Category: History

‘This American Life’ Visits Niihau

“The Forbidden Isle” will be featured in an upcoming episode of “This American Life.” Titled “I Don’t Make the Rules,” episode #611 of the popular radio program will visit the island of Niihau, which is privately held and nearly impossible to visit.

Video & Gallery: Making Mochi for the New Year

As we near the end of the year, one of the cherished traditions in Hawaii is “mochitsuki,” or the making of mochi. Japanese rice cakes are enjoyed year round, of course, but mochi is the signature food of New Year’s celebrations, and there are several different preparations and presentations. My wife and I...

Nā Keiki o Puʻuhonua o Waiʻanae

“Puʻuhonua o Waiʻanae” is the adopted name of the Waianae Harbor Village, a community of over 200 men, women, families and children living under cover of trees and brush near the Waianae Boat Harbor. Unlike homeless encampments in urban Honolulu that are displaced every few weeks, the Waiʻanae village has co-existed mostly peacefully...

Talks to Explore Modern Architecture in Honolulu

A renown photographer of modern architecture is returning to his hometown of Honolulu this week to share some of his work, and help local residents better appreciate the buildings they live and work in every day. Darren Bradley was born on Oahu, and spent his early years surrounded by the city’s...

What Can Hawaii Teach America About Race?

Wednesday Panel to Tackle Race in Hawaii

An actor, an entrepreneur, a president’s half sister, and a bank vice president turned trustee will lead an undoubtedly provocative panel discussion on Wednesday titled, “What Can Hawaii Teach America About Race?” Hawaii gave the United States its first multi-racial president. Not surprising, as it’s home to the nation’s largest share of...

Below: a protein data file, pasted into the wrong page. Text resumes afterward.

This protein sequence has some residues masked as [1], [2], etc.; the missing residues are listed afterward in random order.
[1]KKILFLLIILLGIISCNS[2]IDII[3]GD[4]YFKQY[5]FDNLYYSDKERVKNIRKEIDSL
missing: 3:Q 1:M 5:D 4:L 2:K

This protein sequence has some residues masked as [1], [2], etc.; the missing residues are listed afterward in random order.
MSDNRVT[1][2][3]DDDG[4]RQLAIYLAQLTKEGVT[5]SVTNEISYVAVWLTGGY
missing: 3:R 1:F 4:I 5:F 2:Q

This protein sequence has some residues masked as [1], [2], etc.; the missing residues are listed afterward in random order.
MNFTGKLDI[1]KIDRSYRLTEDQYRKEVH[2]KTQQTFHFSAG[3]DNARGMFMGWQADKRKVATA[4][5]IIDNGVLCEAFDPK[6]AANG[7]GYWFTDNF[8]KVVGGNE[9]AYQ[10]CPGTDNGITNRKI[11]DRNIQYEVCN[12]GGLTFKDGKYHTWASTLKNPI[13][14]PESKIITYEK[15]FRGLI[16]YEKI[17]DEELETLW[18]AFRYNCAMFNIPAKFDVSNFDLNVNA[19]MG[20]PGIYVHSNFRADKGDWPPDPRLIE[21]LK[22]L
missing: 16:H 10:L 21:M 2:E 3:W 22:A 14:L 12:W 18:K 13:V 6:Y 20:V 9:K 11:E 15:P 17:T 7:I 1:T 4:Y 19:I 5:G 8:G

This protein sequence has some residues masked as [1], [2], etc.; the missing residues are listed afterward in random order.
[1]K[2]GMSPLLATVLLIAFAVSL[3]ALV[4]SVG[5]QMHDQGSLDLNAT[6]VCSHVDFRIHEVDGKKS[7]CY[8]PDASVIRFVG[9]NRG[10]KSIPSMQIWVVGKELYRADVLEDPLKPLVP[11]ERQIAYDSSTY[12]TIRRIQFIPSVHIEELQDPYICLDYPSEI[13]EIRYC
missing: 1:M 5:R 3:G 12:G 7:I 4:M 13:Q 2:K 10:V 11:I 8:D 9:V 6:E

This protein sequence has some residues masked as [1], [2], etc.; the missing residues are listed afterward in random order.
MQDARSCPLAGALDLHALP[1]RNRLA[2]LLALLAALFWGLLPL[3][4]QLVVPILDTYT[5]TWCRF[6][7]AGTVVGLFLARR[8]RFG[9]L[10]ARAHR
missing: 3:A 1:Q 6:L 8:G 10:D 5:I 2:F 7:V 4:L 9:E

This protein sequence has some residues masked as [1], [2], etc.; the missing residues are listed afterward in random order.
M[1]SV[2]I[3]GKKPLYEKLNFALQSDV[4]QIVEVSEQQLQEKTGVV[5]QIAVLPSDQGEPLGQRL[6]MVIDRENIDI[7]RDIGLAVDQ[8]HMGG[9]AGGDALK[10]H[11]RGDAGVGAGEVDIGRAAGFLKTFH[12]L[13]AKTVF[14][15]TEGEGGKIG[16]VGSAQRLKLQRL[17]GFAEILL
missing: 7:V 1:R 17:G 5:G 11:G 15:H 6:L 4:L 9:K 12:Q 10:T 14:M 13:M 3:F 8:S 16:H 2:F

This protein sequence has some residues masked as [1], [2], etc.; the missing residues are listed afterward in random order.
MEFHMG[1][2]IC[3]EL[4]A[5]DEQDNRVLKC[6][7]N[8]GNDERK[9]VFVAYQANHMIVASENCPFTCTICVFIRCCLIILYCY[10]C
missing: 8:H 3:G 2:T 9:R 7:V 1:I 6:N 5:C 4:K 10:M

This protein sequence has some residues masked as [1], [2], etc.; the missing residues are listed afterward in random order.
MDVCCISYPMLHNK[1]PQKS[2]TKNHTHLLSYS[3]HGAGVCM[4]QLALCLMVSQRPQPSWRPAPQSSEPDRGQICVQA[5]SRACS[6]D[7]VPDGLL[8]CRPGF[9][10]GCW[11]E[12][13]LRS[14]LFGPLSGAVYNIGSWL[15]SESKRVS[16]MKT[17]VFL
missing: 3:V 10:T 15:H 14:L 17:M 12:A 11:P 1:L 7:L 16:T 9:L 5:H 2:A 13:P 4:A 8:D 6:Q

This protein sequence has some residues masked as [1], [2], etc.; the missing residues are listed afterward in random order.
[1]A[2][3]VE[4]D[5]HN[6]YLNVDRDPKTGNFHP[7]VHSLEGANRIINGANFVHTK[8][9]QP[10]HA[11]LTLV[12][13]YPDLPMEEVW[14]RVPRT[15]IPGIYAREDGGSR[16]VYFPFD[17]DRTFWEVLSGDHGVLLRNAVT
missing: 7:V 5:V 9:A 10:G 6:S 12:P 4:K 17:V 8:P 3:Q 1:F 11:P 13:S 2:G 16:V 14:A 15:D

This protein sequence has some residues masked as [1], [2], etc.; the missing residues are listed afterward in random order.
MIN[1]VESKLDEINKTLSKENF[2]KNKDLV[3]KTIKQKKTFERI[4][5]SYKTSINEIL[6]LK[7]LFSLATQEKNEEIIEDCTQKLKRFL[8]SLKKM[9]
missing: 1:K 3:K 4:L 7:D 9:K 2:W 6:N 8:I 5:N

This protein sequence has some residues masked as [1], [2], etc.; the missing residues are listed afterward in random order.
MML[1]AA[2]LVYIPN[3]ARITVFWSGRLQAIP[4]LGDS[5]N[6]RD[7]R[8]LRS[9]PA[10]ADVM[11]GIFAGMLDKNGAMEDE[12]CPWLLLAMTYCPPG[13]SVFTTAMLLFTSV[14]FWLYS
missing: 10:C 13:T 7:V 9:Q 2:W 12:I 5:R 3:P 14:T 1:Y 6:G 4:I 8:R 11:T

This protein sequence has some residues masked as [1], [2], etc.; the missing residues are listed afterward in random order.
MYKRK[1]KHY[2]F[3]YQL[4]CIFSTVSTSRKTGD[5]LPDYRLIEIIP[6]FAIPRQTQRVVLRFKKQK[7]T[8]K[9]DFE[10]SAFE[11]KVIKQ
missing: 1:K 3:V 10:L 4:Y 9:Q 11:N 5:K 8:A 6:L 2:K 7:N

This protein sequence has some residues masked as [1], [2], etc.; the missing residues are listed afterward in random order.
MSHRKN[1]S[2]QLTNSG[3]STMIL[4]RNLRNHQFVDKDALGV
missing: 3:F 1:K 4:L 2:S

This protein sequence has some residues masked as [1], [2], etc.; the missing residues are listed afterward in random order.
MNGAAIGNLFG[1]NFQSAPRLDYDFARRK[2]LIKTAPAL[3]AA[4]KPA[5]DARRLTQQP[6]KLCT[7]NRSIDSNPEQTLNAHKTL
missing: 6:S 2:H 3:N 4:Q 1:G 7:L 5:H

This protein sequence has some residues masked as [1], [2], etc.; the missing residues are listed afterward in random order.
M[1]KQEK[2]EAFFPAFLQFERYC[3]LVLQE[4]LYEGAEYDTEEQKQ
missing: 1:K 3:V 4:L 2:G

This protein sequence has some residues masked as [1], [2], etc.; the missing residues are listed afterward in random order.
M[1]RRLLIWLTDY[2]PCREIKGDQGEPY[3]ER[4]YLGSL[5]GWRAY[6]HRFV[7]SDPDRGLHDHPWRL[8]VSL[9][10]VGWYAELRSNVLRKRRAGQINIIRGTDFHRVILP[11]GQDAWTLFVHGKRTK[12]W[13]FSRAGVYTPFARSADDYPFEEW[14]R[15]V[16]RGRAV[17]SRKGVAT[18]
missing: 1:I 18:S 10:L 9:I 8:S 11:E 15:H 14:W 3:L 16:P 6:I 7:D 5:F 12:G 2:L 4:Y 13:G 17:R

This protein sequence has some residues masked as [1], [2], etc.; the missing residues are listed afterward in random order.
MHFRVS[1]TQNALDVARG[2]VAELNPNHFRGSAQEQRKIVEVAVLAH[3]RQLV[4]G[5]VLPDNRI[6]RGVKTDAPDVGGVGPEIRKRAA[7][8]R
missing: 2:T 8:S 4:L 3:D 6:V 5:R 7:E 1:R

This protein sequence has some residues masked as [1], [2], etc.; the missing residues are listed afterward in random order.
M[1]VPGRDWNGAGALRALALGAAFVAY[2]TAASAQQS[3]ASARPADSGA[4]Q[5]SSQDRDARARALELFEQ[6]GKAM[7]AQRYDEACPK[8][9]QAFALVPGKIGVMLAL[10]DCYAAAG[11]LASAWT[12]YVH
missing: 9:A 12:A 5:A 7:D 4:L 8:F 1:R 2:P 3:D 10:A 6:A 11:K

Duke & Sam Kahanamoku

New Exhibit, Event Explore Legacy of Duke Kahanamoku

Duke Kahanamoku, Hawaii’s most celebrated surfer and athlete, is the focus of a new, original exhibit that opened today at Bishop Museum. On Thursday, the museum will host documentary film screening and a panel discussion dedicated to his legacy. Born 125 years ago this month, Kahanamoku was a beach boy...

Hawaiian Language Lessons

ʻŌlelo Hawaiʻi: Learn Hawaiian Online for Free

For the first time, the Distance Learning program at Kamehameha Schools is offering two introductory Hawaiian language classes online for free. And with just a little bit of homework, you can earn a couple of prizes as well. Once in danger of being lost forever, the Hawaiian language is now thriving....

Fifteen Years of Blogging

Perhaps the only thing more insufferable than a blogger is a blogger who blogs about blogging. But I hope you’ll humor me today, as I mark the 15th birthday of Hawaii Blog, which I started reluctantly, updated sometimes only sporadically, but stubbornly maintained as ongoing documentary of one geek’s life. Join me, if...

Otoba Stand as a Spiritual Sign of Summer

One of the hallmarks of summer in Hawaii are bon dances, a Buddhist custom that has gone mainstream in the islands, evolving into inclusive, family-friendly neighborhood festivals that celebrate Japanese culture. (There are also lantern floating ceremonies, usually at the end of obon season.) But in the days before temples come alive with dancing, singing,...